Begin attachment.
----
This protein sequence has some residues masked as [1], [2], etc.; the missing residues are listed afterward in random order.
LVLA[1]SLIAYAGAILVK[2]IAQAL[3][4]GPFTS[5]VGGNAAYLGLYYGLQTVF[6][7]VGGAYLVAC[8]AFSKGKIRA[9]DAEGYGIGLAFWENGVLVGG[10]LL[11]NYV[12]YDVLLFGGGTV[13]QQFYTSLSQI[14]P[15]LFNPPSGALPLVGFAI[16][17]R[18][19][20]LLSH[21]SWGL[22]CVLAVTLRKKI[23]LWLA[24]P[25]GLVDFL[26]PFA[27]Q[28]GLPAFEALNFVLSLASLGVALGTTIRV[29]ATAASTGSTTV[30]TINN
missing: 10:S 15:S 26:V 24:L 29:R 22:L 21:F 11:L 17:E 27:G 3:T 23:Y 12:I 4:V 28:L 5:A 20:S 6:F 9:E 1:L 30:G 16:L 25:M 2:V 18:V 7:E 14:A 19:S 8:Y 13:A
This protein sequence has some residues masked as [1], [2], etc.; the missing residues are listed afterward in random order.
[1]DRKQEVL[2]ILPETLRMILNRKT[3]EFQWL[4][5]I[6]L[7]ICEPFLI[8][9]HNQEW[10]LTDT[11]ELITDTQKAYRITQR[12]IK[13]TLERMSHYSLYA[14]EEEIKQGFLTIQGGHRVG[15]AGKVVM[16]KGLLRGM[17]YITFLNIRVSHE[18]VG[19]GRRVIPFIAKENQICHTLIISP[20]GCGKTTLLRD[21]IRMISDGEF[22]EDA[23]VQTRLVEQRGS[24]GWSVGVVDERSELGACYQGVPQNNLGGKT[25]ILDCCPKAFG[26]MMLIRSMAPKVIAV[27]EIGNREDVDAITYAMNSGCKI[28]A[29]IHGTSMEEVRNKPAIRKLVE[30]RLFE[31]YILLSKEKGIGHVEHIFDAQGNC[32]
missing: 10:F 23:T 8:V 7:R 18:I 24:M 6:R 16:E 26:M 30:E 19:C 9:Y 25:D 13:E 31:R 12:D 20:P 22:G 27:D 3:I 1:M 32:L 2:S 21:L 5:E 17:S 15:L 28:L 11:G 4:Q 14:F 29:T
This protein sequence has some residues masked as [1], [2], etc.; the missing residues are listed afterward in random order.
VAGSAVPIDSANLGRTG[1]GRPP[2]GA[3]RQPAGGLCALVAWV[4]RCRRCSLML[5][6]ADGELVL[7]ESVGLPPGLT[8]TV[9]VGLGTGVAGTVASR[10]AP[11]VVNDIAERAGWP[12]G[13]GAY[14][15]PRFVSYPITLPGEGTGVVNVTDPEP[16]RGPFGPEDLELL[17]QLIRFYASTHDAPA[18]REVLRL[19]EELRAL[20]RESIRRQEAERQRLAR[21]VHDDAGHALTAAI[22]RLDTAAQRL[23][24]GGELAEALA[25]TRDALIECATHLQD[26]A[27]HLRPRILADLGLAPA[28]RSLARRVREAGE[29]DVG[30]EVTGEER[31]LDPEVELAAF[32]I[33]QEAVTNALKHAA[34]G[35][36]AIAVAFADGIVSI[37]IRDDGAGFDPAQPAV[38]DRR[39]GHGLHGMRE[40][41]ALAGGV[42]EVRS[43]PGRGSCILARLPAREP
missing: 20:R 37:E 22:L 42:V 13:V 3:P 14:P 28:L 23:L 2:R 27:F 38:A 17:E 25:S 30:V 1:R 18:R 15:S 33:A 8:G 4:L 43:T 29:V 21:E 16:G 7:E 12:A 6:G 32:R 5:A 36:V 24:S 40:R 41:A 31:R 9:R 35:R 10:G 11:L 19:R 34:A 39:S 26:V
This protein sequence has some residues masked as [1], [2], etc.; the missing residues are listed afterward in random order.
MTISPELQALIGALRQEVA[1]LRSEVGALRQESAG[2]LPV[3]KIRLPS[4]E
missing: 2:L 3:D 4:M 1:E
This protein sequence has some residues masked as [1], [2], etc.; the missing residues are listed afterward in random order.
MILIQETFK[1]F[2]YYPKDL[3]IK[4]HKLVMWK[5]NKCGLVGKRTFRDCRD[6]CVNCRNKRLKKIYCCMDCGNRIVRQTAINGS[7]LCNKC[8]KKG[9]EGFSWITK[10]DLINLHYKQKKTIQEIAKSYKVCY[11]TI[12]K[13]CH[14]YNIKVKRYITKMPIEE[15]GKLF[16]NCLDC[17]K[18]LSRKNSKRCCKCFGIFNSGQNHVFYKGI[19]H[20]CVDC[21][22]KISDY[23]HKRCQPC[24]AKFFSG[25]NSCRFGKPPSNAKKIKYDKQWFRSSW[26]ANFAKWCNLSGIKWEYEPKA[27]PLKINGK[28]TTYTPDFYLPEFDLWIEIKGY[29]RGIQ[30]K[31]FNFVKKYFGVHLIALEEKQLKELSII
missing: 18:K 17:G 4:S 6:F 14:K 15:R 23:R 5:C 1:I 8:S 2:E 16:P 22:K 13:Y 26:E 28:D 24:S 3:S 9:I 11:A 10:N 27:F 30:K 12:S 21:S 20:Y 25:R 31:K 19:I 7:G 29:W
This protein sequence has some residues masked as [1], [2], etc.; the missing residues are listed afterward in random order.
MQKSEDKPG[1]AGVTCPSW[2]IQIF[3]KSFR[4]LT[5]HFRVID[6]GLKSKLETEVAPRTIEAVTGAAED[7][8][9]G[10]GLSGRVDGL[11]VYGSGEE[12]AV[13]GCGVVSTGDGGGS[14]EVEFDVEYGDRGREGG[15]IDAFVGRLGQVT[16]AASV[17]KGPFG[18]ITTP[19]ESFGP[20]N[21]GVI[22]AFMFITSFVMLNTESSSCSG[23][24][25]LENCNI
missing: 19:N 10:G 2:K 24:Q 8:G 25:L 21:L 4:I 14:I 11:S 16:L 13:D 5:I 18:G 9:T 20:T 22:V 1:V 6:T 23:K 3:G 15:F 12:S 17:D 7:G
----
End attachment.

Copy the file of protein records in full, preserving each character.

This protein sequence has some residues masked as [1], [2], etc.; the missing residues are listed afterward in random order.
LVLA[1]SLIAYAGAILVK[2]IAQAL[3][4]GPFTS[5]VGGNAAYLGLYYGLQTVF[6][7]VGGAYLVAC[8]AFSKGKIRA[9]DAEGYGIGLAFWENGVLVGG[10]LL[11]NYV[12]YDVLLFGGGTV[13]QQFYTSLSQI[14]P[15]LFNPPSGALPLVGFAI[16][17]R[18][19][20]LLSH[21]SWGL[22]CVLAVTLRKKI[23]LWLA[24]P[25]GLVDFL[26]PFA[27]Q[28]GLPAFEALNFVLSLASLGVALGTTIRV[29]ATAASTGSTTV[30]TINN
missing: 10:S 15:S 26:V 24:L 29:R 22:L 21:F 11:L 17:E 27:G 3:T 23:Y 12:I 4:V 28:L 5:A 20:S 6:F 9:E 1:L 30:G 16:L 25:M 2:V 18:V 7:E 14:A 19:S 8:Y 13:A
This protein sequence has some residues masked as [1], [2], etc.; the missing residues are listed afterward in random order.
[1]DRKQEVL[2]ILPETLRMILNRKT[3]EFQWL[4][5]I[6]L[7]ICEPFLI[8][9]HNQEW[10]LTDT[11]ELITDTQKAYRITQR[12]IK[13]TLERMSHYSLYA[14]EEEIKQGFLTIQGGHRVG[15]AGKVVM[16]KGLLRGM[17]YITFLNIRVSHE[18]VG[19]GRRVIPFIAKENQICHTLIISP[20]GCGKTTLLRD[21]IRMISDGEF[22]EDA[23]VQTRLVEQRGS[24]GWSVGVVDERSELGACYQGVPQNNLGGKT[25]ILDCCPKAFG[26]MMLIRSMAPKVIAV[27]EIGNREDVDAITYAMNSGCKI[28]A[29]IHGTSMEEVRNKPAIRKLVE[30]RLFE[31]YILLSKEKGIGHVEHIFDAQGNC[32]
missing: 10:F 23:T 8:V 7:R 18:I 24:M 6:R 16:E 26:M 30:E 19:C 9:Y 25:D 13:E 31:R 12:D 20:P 22:G 27:D 3:I 1:M 32:L 2:S 21:L 5:E 17:S 15:L 28:L 11:G 4:Q 14:F 29:T
This protein sequence has some residues masked as [1], [2], etc.; the missing residues are listed afterward in random order.
VAGSAVPIDSANLGRTG[1]GRPP[2]GA[3]RQPAGGLCALVAWV[4]RCRRCSLML[5][6]ADGELVL[7]ESVGLPPGLT[8]TV[9]VGLGTGVAGTVASR[10]AP[11]VVNDIAERAGWP[12]G[13]GAY[14][15]PRFVSYPITLPGEGTGVVNVTDPEP[16]RGPFGPEDLELL[17]QLIRFYASTHDAPA[18]REVLRL[19]EELRAL[20]RESIRRQEAERQRLAR[21]VHDDAGHALTAAI[22]RLDTAAQRL[23][24]GGELAEALA[25]TRDALIECATHLQD[26]A[27]HLRPRILADLGLAPA[28]RSLARRVREAGE[29]DVG[30]EVTGEER[31]LDPEVELAAF[32]I[33]QEAVTNALKHAA[34]G[35][36]AIAVAFADGIVSI[37]IRDDGAGFDPAQPAV[38]DRR[39]GHGLHGMRE[40][41]ALAGGV[42]EVRS[43]PGRGSCILARLPAREP
missing: 20:R 37:E 22:L 42:V 13:V 3:P 14:P 28:L 23:L 2:R 27:F 38:A 17:E 25:S 30:V 1:R 18:R 15:S 33:A 8:G 4:L 43:T 29:V 21:E 16:G 7:E 12:A 6:G 32:R 5:A 36:V 24:S 40:R 41:A 31:R 9:R 35:R 10:G 11:L 19:R 34:A 39:S 26:V
This protein sequence has some residues masked as [1], [2], etc.; the missing residues are listed afterward in random order.
MTISPELQALIGALRQEVA[1]LRSEVGALRQESAG[2]LPV[3]KIRLPS[4]E
missing: 2:L 3:D 4:M 1:E
This protein sequence has some residues masked as [1], [2], etc.; the missing residues are listed afterward in random order.
MILIQETFK[1]F[2]YYPKDL[3]IK[4]HKLVMWK[5]NKCGLVGKRTFRDCRD[6]CVNCRNKRLKKIYCCMDCGNRIVRQTAINGS[7]LCNKC[8]KKG[9]EGFSWITK[10]DLINLHYKQKKTIQEIAKSYKVCY[11]TI[12]K[13]CH[14]YNIKVKRYITKMPIEE[15]GKLF[16]NCLDC[17]K[18]LSRKNSKRCCKCFGIFNSGQNHVFYKGI[19]H[20]CVDC[21][22]KISDY[23]HKRCQPC[24]AKFFSG[25]NSCRFGKPPSNAKKIKYDKQWFRSSW[26]ANFAKWCNLSGIKWEYEPKA[27]PLKINGK[28]TTYTPDFYLPEFDLWIEIKGY[29]RGIQ[30]K[31]FNFVKKYFGVHLIALEEKQLKELSII
missing: 18:K 17:G 4:S 6:F 14:K 15:R 23:R 5:C 1:I 8:S 2:E 16:P 22:K 13:Y 26:E 28:D 24:S 3:S 9:I 11:A 10:N 27:F 30:K 12:S 21:S 20:Y 25:R 31:K 19:I 7:G 29:W
This protein sequence has some residues masked as [1], [2], etc.; the missing residues are listed afterward in random order.
MQKSEDKPG[1]AGVTCPSW[2]IQIF[3]KSFR[4]LT[5]HFRVID[6]GLKSKLETEVAPRTIEAVTGAAED[7][8][9]G[10]GLSGRVDGL[11]VYGSGEE[12]AV[13]GCGVVSTGDGGGS[14]EVEFDVEYGDRGREGG[15]IDAFVGRLGQVT[16]AASV[17]KGPFG[18]ITTP[19]ESFGP[20]N[21]GVI[22]AFMFITSFVMLNTESSSCSG[23][24][25]LENCNI
missing: 19:N 10:G 2:K 24:Q 8:G 25:L 21:L 4:I 14:I 11:S 16:L 13:D 5:I 18:G 9:T 20:T 22:V 1:V 6:T 23:K 3:G 15:F 12:S 17:D 7:G